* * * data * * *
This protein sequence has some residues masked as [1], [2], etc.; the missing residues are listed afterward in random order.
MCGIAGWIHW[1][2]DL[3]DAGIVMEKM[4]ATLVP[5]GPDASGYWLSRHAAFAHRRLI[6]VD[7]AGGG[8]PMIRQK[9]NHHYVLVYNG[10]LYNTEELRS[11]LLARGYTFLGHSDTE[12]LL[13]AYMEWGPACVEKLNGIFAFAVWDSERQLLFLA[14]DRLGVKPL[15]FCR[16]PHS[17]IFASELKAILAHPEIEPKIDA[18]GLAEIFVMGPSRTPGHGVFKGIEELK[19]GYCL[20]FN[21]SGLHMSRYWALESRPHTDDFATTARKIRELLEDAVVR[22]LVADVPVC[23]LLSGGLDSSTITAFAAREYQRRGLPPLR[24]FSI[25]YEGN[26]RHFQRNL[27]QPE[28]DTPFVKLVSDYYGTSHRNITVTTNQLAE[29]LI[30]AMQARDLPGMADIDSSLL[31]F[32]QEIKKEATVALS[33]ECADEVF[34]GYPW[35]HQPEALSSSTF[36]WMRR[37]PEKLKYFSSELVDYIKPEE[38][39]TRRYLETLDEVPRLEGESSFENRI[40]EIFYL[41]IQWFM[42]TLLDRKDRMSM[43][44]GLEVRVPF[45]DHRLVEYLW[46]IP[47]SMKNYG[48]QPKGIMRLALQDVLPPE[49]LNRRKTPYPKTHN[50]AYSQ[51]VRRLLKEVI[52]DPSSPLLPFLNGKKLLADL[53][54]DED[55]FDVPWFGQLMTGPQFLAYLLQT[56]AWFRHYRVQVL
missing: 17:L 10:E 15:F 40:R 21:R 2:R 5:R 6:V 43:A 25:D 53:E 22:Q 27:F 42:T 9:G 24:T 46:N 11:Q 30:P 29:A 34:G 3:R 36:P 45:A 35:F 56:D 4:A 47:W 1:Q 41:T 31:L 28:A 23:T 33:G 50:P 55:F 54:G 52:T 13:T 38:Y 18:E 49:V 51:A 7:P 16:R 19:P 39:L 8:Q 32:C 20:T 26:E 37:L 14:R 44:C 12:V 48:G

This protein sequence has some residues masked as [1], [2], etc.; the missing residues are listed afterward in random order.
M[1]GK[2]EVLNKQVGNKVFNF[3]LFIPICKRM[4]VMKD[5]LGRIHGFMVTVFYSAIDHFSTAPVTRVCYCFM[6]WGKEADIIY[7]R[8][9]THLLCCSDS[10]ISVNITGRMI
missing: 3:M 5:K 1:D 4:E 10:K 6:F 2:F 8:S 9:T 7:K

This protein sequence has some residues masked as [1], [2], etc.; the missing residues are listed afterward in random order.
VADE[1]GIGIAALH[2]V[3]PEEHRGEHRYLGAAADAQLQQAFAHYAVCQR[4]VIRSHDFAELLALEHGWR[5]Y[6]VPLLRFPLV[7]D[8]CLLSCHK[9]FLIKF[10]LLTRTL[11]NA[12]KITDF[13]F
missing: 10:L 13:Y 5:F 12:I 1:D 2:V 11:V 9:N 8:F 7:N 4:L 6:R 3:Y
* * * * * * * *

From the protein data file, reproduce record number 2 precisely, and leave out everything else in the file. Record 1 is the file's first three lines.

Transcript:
This protein sequence has some residues masked as [1], [2], etc.; the missing residues are listed afterward in random order.
M[1]GK[2]EVLNKQVGNKVFNF[3]LFIPICKRM[4]VMKD[5]LGRIHGFMVTVFYSAIDHFSTAPVTRVCYCFM[6]WGKEADIIY[7]R[8][9]THLLCCSDS[10]ISVNITGRMI
missing: 3:M 5:K 1:D 4:E 10:K 6:F 2:F 8:S 9:T 7:K